Sky Talk

Q&A with American CEO Doug Parker

Once the cake was cut and photos were taken of American Airlines’ newly framed single operating certificate, chief executive Doug Parker talked with the media about the latest milestone in the carrier’s merger with US Airways.

Q: It’s been a busy few weeks at American with the combination of frequent flier programs and now receiving a single operating certificate. What’s next at American?

Parker: Combining frequent flier programs, retiring Dividend Miles, putting in AAdvantage. That was a big new step for our customers. The next big thing our customers will see will be doing the single reservation system by year end which the single operating certificate allows us to make happen. So that’s the next big one. And much like this one it is a big project with a lot of work underway. We are confident that we will have that done by year end which at that point for our customers for the most part it will look like one airline. We will still have some work to do behind the scenes, like integrating workforces.

Q: It’s been quiet in Washington D.C. related to Open Skies. Do you feel like you’re getting any support for your argument that the Persian Gulf carriers are receiving unfair subsidies and that Open Skies should be revisited?

P: I think it’s been quiet because the government sent us a list of questions that they had, which we are diligently preparing a response to. Our response I think will be extremely compelling but those are important so we need to get it done and we will do so in the next week or two. We will give them a fulsome response at which we expect this to pick up steam again because we will have responded to all of their questions in a way which I believe will compel them to act and to ask for consultations...This is a public policy issue. We have presented evidence that we believe shows that our government should engage in consultations with the governments of the U.A.E. and Qatar.

Q: When do you think American and US Airways will be completely integrated?

P: It’s really hard to define. I define it like this. Once we get to a single reservation system, for our customers, it will look and feel like one combined airline. The route network will be combined, you won’t need to worry about which reservation system your reservation is in, which website you went to, which carrier you’re flying on. It will be one carrier. We can do that now because we have a single operating certificate. We’ll move to one code once we get a single reservation system. So for all things that our customers care about, they will then have the AAdvantage program combined already and we will have everything you do to purchase a ticket, will be American Airlines and for those reasons it will feel like one airline. Behind the scenes, kind of inside baseball stuff, we will not be integrated. Because of things like flight operating system, we won’t be able to combine our crews just yet even if we have full seniority lists yet or integrated contracts. So we will be talking internally and we will track if this was a US Airways aircraft or an American aircraft but our customers won’t see that and I don’t know when that ends quite frankly. It is still some time after that. The real milestone for us is getting to where our customers view American as one airline and that should happen by the end of this year.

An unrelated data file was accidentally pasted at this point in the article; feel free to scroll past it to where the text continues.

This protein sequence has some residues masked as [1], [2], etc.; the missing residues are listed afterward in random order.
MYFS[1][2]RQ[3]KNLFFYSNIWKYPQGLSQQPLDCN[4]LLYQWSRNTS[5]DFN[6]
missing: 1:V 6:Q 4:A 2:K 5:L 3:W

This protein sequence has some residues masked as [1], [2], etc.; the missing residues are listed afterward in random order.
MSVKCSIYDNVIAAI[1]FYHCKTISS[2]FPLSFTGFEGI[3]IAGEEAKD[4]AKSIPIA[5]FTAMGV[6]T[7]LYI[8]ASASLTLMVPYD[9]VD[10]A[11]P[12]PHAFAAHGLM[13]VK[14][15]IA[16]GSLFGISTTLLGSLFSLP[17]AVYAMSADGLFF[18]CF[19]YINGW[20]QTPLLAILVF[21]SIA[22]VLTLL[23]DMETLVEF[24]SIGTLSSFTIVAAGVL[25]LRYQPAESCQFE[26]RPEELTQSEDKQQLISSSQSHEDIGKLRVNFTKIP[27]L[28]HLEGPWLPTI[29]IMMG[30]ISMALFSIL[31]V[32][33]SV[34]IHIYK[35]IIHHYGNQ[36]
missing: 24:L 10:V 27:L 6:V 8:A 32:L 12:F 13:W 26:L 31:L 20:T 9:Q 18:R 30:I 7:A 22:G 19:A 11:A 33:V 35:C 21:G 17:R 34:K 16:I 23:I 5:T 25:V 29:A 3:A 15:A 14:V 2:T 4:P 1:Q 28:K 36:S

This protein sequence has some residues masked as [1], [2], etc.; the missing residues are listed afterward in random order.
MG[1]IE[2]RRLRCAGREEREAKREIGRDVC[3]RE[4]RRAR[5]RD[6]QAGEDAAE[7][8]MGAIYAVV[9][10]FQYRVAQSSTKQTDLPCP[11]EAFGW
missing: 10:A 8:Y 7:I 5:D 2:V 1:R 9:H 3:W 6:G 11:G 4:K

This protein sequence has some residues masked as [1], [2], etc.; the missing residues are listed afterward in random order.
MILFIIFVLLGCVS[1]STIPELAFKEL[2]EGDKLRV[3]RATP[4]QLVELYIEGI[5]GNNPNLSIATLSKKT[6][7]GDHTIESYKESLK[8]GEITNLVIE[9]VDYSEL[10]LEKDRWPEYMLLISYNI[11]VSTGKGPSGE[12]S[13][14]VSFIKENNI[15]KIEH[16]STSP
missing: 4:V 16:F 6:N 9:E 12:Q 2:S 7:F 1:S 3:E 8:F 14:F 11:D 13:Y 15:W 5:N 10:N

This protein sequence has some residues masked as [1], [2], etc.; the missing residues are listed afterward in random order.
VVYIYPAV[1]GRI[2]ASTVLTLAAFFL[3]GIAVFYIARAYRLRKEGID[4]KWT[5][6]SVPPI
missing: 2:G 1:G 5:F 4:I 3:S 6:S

Q: American rebanked its hubs at Dallas/Fort Worth and Chicago two weeks ago. How is the rebanked schedule performing?

P: It’s going really well. Another project that we’re really proud of how the team responded. What we had to do was take these very large operations at some major airports and put in place a peak schedule where every peak was higher than the schedule flown the day before. That requires a lot more people, a lot more equipment, a lot of planning and management and it was a one day cutover. One day we were flying a flat schedule and the next day we were flying a peaked schedule. So there was some anxiety around here the days we did that but it’s now been a week and a half and it’s going very very well. It’s hard to say that has improved performance but I can tell you our performance is better than it was before. Weather has been better and other things have been better. We certainly haven’t seen any deterioration.

Q: Are there any developments on a possible headquarters move?

P: Nothing new....we are in this lovely headquarters that works really well. we find rooms like this to have press briefings. It is a completely adequate and functioning headquarters. We have a lot of things on our plate that are well ahead of a new headquarters like single operating certificate and integrating reservation systems. All those projects are way on the list ahead of what would be a major project, moving to a new headquarters. We are happy where we are. There may come a day we decide we want to move in the future but that day hasn’t come yet.

Q: Southwest Airlines added more routes to Dallas Love Field today. Will that continue to hurt American and its fares on those routes?

P: It’s not so much the fares as just more seats in the exact same markets we already flew. There’s that. You add more seats in the markets then were there before will have an impact on profitability in the market. That’s been the case. That will be the case in the new markets they add but our company is still performing exceptionally well. We expect a record year in 2015 to beat our record in 2014 so it has had an impact but it’s competition. We’ll compete with anybody and we all knew they would be adding routes like this so we’re not surprised and we’re prepared.